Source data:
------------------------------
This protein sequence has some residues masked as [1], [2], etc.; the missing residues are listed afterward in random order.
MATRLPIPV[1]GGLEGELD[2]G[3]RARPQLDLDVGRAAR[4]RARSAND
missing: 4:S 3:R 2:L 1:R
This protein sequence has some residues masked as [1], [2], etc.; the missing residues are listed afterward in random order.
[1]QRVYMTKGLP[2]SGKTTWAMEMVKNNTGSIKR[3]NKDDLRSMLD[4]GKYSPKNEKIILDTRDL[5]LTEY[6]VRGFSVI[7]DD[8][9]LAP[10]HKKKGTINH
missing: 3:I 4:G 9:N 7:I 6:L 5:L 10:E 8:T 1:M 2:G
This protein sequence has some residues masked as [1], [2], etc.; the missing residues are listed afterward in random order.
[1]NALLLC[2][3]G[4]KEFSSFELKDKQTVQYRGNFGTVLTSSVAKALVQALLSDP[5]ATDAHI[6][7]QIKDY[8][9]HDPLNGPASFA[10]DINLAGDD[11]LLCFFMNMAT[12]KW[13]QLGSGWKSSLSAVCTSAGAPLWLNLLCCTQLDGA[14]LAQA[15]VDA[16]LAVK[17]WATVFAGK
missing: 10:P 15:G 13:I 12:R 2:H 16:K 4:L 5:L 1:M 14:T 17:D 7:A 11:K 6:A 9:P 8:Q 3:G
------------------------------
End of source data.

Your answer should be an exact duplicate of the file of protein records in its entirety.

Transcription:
This protein sequence has some residues masked as [1], [2], etc.; the missing residues are listed afterward in random order.
MATRLPIPV[1]GGLEGELD[2]G[3]RARPQLDLDVGRAAR[4]RARSAND
missing: 4:S 3:R 2:L 1:R
This protein sequence has some residues masked as [1], [2], etc.; the missing residues are listed afterward in random order.
[1]QRVYMTKGLP[2]SGKTTWAMEMVKNNTGSIKR[3]NKDDLRSMLD[4]GKYSPKNEKIILDTRDL[5]LTEY[6]VRGFSVI[7]DD[8][9]LAP[10]HKKKGTINH
missing: 3:I 4:G 9:N 7:I 6:L 5:L 10:E 8:T 1:M 2:G
This protein sequence has some residues masked as [1], [2], etc.; the missing residues are listed afterward in random order.
[1]NALLLC[2][3]G[4]KEFSSFELKDKQTVQYRGNFGTVLTSSVAKALVQALLSDP[5]ATDAHI[6][7]QIKDY[8][9]HDPLNGPASFA[10]DINLAGDD[11]LLCFFMNMAT[12]KW[13]QLGSGWKSSLSAVCTSAGAPLWLNLLCCTQLDGA[14]LAQA[15]VDA[16]LAVK[17]WATVFAGK
missing: 10:P 15:G 13:I 12:R 2:H 16:K 4:L 5:L 1:M 14:T 17:D 7:A 11:K 6:A 9:P 8:Q 3:G